Tupperware wants to be where kids play.
The 76-year-old brand is hoping to capture the attention of Millennials and Gen Zers, and want to be just as important in their daily lives as their grandmothers and mothers.
But to get on their radar, Tupperware needs to present itself in a way that matters to younger shoppers.
That means harkening back to the Mad Men-era image and positioning Tupperware products as worthy, highly usable, and environmentally friendly targets.
That repositioning for Tupperware is already underway.
In early October, Tupperware’s plastic food storage products appeared nationwide on the shelves of Millennial and Gen Z favorite retailers Target ( TGT ), a move that marked a major shift in the company’s history.
Generally, the company has sold its containers through in-house “Tupperware parties” or through its website; except in short, limited pilot programs with retailers HomeGoods, Bed Bath and Beyond and Target itself.
The brand, whose products are distributed in nearly 70 countries and made in the US and abroad, including Mexico, Brazil and Belgium, had sales of $1.6 billion in 2021..
Tupperware Brands CEO Miguel Fernandez said the entry into Target is part of the brand’s reinvention, which includes plans to grow the business through multiple retail channels and get its products in front of younger consumers who haven’t even heard of Tupperware parties.
“Tupperware is part of American culture. It is an iconic and huge brand. We want to make the business as big as the brand,” said Fernandez.
It can be a goal fueled by necessity.
Although Tupperware has become a cultural icon (it’s also in the Smithsonian’s permanent collection) for establishing the food storage category, its decades-long market dominance has been eroded by competition from players in the space that includes other well-known brands. such as Rubbermaid, Glad, Pyrex, Oxo and Ziploc.
In the last quarter, the company had an 18% drop in net sales from a year ago.
He blamed sales erosion on challenges such as lockdowns caused by the pandemic his Key overseas markets such as China have seen its direct sales business significantly hurt and consumer spending has been pushed back by inflation.
Tupperware shares are also under pressure, down 70% year-to-date.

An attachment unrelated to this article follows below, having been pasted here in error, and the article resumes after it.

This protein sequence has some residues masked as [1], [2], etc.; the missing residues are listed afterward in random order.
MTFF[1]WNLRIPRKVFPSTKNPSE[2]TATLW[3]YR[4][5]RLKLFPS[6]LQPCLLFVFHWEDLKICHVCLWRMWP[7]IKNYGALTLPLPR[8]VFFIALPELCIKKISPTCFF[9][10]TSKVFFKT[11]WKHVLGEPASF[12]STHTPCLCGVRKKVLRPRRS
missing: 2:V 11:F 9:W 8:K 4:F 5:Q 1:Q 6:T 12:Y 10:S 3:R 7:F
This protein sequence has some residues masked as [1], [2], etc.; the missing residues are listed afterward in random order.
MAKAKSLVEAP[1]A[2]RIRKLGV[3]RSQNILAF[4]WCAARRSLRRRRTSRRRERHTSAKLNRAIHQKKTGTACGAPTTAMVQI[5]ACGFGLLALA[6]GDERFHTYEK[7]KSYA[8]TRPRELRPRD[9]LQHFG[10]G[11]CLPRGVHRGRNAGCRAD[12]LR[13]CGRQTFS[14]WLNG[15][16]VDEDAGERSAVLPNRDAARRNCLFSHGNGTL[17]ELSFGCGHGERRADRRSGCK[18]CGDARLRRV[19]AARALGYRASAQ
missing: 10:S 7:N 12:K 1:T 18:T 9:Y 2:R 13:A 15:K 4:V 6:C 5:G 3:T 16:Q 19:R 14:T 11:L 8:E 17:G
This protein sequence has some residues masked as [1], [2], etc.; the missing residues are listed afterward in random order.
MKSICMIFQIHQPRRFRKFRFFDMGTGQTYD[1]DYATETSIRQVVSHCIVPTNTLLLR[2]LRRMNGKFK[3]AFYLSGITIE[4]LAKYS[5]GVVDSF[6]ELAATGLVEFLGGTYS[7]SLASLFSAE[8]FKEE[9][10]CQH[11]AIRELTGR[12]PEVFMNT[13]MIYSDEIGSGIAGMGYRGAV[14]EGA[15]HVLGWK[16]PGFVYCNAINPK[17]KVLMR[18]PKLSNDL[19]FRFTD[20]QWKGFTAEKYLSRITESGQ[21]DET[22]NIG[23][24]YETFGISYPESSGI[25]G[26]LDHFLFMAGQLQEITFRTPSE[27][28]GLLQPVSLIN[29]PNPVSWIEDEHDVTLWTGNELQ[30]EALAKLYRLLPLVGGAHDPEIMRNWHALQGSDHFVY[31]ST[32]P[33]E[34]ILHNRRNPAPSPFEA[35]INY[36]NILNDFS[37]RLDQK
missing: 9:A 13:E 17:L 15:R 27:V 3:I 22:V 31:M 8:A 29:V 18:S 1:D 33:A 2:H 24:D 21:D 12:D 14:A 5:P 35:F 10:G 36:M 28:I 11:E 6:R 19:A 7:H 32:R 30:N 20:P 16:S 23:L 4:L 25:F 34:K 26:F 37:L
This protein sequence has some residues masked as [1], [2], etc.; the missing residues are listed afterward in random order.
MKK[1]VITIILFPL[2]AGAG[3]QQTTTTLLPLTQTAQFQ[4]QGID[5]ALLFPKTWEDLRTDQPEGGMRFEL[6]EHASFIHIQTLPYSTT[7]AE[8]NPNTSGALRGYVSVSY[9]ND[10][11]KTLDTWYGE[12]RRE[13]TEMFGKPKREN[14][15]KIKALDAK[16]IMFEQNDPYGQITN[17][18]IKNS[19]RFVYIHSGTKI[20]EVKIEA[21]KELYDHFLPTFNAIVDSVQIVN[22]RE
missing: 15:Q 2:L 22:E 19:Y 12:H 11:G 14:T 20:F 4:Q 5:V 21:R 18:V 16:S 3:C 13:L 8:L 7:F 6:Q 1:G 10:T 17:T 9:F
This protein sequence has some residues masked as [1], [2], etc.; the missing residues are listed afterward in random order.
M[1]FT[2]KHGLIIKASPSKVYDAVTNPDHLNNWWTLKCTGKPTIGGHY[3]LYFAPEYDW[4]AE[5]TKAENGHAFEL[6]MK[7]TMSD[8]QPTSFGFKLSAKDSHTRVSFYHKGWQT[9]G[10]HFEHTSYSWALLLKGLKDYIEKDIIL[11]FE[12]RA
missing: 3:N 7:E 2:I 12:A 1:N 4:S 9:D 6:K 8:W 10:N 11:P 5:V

Fernandez wants Tupperware to go beyond containers and claim the full circle of meal preparation in the kitchen – from storing ingredients in its containers to preparing food using Tupperware gadgets and then putting the leftovers back in – what else. Tupperware containers.
To that end, the company, which holds more than 8,500 functional design and utility patents for kitchen and household products, from onion and garlic storage containers to pressure cookers designed to work in the microwave, has been innovating and developing other products for years. rather than containers that might appeal to the next generation of consumers.
“One crazy product is our MicroPro Grill,” said Fernandez, who said Tupperware has been sold in the direct sales channel. “Most consumers don’t know about it.”
It allows you to microwave and even grill a cheese sandwich, burgers or steak. “We imagine that for someone who lives in an apartment in New York and you can’t grill outside, but you can use this,” he said.
Another idea is to partner with a refrigerator manufacturer to have a line of refrigerators equipped with Tupperware storage containers inside.
“In two to three years, we want to be in many more categories, from knives, cookware and cookware, to your microwave products, freezers and garage storage solutions. Maybe we want to be in every room of the house,” said Fernandez.
Generation Z, more than Millennials, is a generation focused on sustainability. So how does Tupperware overcome the obvious challenge of selling plastic products to them?
Fernandez said Tupperware recognizes the challenge and is taking steps to make itself a more responsible and environmentally conscious company.
Tupperware listed its partnership with TerraCycle’s circular recycling platform Loop as part of the company’s efforts to reduce waste. Tupperware is expanding its container offerings to include more sustainable materials such as glass and stainless steel and is making some products from recycled plastics that would otherwise end up in landfills, he said.
Tupperware containers, in a way, too It can also help reduce food waste.
“About 10% of the meals consumed in the US last year were leftovers,” said Fernandez. “We’d like to think it was a lot of meals that were refrigerated in Tupperware products.”